While having a relevant degree is the only essential qualification for mechanical engineering, getting an additional professional certification can help you stand out in the job market and pursue more specialised roles.
Some of the most recognised qualifications include the Certified SolidWorks Associate (CSWA), which develops your CAD skills, or Certified Sigma Six Green Belt, which is useful for those looking to go into a project management role.
Mechanical engineer skills
Being a highly qualified and technical job, mechanical engineers need many hard and soft skills to succeed in their work. Here are some of the most important ones:
- Computer-aided design (CAD). You will develop essential skills for the use of computer-aided design (CAD) software like AutoCAD and SolidWorks during your degree and career. These are used to generate 3D computer models in order to prototype and refine the look of a product.
- Maths. Strong mathematical skills are necessary for a mechanical engineer. You may need to use algebraic formulae to calculate energy output, or trigonometry to map out the dimensions of a design.
- Problem-solving. A mechanical engineer’s job revolves around finding creative solutions to a wide range of practical problems. You will thrive in this career if you love being at the forefront of new technology and research! Learn more about creative problem-solving with this Bright Network Academy module.
- Attention to detail. Minor details can have a huge impact on the work of a mechanical engineer. Being observant of changes in mathematical variables and physical conditions will help you to troubleshoot errors and find the right solution to any problem.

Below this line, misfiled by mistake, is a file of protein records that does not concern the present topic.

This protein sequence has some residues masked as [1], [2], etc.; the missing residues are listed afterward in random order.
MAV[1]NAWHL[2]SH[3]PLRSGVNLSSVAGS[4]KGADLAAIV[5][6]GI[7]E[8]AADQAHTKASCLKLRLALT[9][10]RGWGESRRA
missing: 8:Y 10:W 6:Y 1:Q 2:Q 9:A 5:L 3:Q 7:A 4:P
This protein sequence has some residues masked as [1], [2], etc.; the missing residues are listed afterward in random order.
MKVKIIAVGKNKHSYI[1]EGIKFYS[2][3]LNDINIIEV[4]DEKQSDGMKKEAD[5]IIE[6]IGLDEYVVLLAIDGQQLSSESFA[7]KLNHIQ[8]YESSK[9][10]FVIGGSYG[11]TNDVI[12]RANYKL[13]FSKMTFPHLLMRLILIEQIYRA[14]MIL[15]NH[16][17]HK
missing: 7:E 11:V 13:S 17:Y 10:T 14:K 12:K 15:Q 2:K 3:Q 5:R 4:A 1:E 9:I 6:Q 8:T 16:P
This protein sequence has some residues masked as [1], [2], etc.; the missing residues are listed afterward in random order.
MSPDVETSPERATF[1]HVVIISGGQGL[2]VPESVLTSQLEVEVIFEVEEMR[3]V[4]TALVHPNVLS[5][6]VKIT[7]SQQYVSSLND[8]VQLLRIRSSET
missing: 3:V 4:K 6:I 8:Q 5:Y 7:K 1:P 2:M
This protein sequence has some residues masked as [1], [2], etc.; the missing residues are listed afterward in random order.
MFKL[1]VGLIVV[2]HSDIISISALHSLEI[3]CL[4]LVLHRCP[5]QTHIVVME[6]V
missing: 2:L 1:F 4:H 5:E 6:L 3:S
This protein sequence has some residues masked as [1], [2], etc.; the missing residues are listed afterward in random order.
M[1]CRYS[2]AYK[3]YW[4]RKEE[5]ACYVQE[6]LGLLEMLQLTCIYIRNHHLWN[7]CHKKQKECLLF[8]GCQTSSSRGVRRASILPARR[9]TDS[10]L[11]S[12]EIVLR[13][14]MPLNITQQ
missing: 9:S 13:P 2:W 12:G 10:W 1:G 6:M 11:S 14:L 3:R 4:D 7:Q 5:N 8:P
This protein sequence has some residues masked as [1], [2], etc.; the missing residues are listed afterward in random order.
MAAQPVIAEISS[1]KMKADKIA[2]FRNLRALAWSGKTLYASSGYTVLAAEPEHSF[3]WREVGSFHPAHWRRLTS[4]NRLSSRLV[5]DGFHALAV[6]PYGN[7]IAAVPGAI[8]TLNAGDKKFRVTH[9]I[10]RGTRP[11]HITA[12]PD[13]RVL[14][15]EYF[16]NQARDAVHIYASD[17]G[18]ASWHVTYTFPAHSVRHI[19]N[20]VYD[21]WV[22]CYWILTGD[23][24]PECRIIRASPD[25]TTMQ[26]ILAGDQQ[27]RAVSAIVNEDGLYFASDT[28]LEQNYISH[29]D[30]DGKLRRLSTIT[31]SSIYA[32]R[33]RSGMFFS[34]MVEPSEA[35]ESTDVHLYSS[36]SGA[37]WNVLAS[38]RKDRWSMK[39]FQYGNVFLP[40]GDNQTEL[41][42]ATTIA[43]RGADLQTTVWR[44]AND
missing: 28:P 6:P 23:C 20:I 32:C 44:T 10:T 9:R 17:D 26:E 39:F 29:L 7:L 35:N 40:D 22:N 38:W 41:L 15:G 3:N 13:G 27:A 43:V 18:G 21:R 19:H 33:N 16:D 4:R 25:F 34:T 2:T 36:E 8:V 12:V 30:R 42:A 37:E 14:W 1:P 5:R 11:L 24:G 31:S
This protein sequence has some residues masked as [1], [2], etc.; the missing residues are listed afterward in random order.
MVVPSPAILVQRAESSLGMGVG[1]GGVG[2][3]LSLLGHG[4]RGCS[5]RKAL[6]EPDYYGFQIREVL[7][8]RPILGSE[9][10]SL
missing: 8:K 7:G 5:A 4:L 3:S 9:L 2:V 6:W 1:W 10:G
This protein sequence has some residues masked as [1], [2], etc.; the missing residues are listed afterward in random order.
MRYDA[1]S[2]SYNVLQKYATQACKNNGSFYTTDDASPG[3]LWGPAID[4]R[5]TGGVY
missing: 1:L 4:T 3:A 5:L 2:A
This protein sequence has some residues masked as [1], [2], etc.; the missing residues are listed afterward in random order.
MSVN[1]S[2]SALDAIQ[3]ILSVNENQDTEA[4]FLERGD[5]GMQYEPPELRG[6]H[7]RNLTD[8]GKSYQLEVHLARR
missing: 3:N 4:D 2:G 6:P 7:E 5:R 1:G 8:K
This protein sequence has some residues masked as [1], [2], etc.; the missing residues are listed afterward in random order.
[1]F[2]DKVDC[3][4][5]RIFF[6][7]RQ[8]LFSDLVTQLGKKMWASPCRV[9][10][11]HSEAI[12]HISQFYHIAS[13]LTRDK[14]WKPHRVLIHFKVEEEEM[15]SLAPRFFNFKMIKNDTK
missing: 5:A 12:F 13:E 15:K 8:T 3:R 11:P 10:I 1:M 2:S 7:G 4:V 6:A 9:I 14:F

- Project management. Many jobs in mechanical engineering involve working with complex processes, such as large production lines at factories. Mechanical engineers need to know how each component fits together, and how to keep a large project on time and under budget.
- Teamwork. Working on an industrial project involves a large and diverse team of specialists. A good mechanical engineer can communicate their needs effectively and accept constructive feedback on their designs. Learn how to respond effectively to feedback with this Bright Network Academy course on resilience and taking feedback.
Pros and cons of being a mechanical engineer
Here are some things to consider before working as a mechanical engineer:
- You can work on a wide variety of projects across many sectors
- Your workday can be diverse and flexible
- You can earn a well-above-average salary and benefits depending on your company
- You are at the forefront of new technology and innovation
- You can travel all over the world
- Your job is at little risk of automation
- There are many specialisations to choose from
- You need to be highly qualified to become a mechanical engineer
- Jobs at top engineering companies are highly competitive
- You may have to stay up to date with the latest research on top of your work hours
- You may have to spend long hours on site
- You may need to travel abroad for some projects
Mechanical engineer employers
Many firms are looking to hire ambitious graduates in mechanical engineering. Here are some of the top companies you may want to consider:
- Civil engineer
- Project manager
- Marine engineer
- Electrical engineer
- Environmental engineer
- Manufacturing engineer
Unsure about where to start your career in mechanical engineering? Read about how Edward got his job as a Graduate Mechanical Engineer for Babcock International Group.